GRIFFITH | The Town Council on Tuesday rejected the interlocal agreement for the trash-to-ethanol program proposed by the Lake County Solid Waste Management District.

In saying the future cost of the program is too uncertain, the council voted 4-0 to reject it but said it could reconsider in the future if reliable information suggests a benefit for the town.

Councilman Stan Dobosz, D-5th, abstained from the vote.

Jeff Langbehn, executive director of the Lake County Solid Waste District, said costs for trash, including transportation to the proposed plant in Schneider, would range between $25 and $28 per ton.

"This is an issue that has been well-vetted," Langbehn said. "If you sign the agreement ... you have a benefit."

He also said the participating communities would get money back.

Griffith Council Vice President Rick Ryfa, R-3rd, said he calculated that Griffith would get back about 28 cents a month per household.

"That's a far cry from substantial," said Ryfa, who also sits on the Solid Waste District board.

Griffith Clerk-Treasurer George Jerome, who is the District board's vice chairman, also questioned financing for the proposed plant, which would be owned by Earl Powers.

Would-be trash-to-ethanol developer Powers, of Evansville-based Powers Energy of America, has been pleading with Lake County communities to adopt the interlocal agreement, claiming the non-binding contract will help him secure financing from national financial firm Raymond James.

Financing for the proposed Schneider plant has been elusive since Powers signed a contract with the Lake County Solid Waste Management District in November 2008 to build a $380 million-plus plant that would transform the county’s carbon-based trash into ethanol. Powers has said that about a dozen past attempts at securing financing for his project have failed.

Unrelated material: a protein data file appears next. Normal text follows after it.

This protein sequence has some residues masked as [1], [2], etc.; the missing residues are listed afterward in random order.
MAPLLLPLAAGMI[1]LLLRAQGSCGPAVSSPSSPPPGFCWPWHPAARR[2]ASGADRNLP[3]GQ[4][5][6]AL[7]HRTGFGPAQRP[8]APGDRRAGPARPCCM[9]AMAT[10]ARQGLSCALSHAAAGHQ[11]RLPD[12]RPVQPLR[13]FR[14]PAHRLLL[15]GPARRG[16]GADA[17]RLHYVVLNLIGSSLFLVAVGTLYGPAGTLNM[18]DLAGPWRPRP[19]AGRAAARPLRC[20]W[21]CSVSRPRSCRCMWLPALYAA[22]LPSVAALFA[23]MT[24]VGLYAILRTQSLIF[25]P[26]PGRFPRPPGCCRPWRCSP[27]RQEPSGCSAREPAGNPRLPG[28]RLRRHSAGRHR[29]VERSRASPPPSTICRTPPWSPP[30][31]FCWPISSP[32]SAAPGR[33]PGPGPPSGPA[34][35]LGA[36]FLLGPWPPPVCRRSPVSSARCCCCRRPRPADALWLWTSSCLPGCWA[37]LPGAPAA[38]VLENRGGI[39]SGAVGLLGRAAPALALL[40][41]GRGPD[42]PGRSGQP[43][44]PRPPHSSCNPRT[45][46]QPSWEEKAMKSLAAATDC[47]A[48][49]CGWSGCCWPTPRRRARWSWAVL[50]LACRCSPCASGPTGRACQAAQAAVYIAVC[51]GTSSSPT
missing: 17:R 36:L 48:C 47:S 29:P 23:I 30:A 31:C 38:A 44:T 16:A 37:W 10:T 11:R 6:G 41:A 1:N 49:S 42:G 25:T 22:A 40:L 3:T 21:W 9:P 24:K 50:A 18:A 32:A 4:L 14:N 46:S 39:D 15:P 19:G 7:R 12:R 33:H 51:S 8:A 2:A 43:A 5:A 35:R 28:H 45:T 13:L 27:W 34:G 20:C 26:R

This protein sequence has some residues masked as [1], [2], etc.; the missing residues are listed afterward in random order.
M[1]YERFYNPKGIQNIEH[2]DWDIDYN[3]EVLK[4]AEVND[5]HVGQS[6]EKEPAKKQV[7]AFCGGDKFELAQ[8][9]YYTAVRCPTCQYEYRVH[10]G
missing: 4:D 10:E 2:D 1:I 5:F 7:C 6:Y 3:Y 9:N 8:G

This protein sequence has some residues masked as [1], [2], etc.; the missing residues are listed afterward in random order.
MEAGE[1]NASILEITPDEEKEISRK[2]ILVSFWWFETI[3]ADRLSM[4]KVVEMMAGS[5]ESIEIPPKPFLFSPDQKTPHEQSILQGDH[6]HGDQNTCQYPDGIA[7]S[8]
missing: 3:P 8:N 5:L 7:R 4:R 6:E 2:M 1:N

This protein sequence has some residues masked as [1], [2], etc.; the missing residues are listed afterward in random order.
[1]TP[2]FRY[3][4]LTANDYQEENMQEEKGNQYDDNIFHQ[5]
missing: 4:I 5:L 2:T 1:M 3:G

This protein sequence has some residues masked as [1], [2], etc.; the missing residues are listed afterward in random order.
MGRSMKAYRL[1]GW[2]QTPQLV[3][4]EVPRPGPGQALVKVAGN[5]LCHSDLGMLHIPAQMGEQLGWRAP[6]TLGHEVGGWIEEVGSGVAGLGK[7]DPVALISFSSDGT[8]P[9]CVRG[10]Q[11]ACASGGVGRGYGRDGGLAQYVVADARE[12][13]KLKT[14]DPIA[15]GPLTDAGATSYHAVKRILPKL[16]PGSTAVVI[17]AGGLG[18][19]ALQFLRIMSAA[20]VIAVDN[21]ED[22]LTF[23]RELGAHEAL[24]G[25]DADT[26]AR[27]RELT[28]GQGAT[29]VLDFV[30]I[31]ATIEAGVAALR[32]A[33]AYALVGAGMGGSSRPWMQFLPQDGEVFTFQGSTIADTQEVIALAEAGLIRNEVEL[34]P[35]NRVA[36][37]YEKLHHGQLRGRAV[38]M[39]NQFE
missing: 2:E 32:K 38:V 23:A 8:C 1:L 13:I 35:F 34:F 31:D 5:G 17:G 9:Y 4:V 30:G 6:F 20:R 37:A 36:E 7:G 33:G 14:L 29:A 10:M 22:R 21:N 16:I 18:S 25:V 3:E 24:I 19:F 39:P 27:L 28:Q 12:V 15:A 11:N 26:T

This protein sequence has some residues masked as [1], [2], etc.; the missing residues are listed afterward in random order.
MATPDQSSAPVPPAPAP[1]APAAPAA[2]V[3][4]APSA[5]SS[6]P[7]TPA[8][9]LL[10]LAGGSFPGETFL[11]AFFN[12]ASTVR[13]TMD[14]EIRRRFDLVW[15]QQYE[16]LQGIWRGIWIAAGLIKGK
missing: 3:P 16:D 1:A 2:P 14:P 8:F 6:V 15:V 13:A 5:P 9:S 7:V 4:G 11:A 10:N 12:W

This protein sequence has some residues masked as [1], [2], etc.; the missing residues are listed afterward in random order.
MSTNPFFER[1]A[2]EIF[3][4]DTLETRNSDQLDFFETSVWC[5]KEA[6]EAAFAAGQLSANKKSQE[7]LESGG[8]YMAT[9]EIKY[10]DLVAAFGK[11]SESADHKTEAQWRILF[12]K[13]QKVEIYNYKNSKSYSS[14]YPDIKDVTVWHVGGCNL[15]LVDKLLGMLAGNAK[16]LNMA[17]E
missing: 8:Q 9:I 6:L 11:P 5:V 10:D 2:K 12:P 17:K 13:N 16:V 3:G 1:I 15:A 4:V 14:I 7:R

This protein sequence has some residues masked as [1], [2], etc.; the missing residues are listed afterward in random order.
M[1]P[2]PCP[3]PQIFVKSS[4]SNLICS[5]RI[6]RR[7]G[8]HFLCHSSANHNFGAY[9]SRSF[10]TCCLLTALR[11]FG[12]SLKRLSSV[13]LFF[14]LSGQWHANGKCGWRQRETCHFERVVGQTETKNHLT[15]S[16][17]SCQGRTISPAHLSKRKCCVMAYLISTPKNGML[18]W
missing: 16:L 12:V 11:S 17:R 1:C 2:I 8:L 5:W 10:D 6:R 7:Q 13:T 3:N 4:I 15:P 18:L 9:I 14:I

Jerome said Powers initially claimed he would finance the plant by himself.

Ryfa said he has no trust in Powers' financing because his proposed funding sources are "questionable."

"I'm very grateful that the (district) board gave Mr. Powers some deadlines," Langbehn said.

Those deadlines are a series of dates imposed on Powers to prove he has adequate funding to build the plant. The final deadline is July 18.

Ryfa said Griffith, even after rejecting the agreement, still has until a day before the plant would open to come on board.

"I am in favor of turning our trash into a usable, renewable energy product," Ryfa said. "But I do not think we should commit to a 20-year agreement on a promise and hope."

In other business, The AT&T Telecom Pioneers presented the town with a $17,000 check to help pay for a new police dog.

SOURCE: nwitimes


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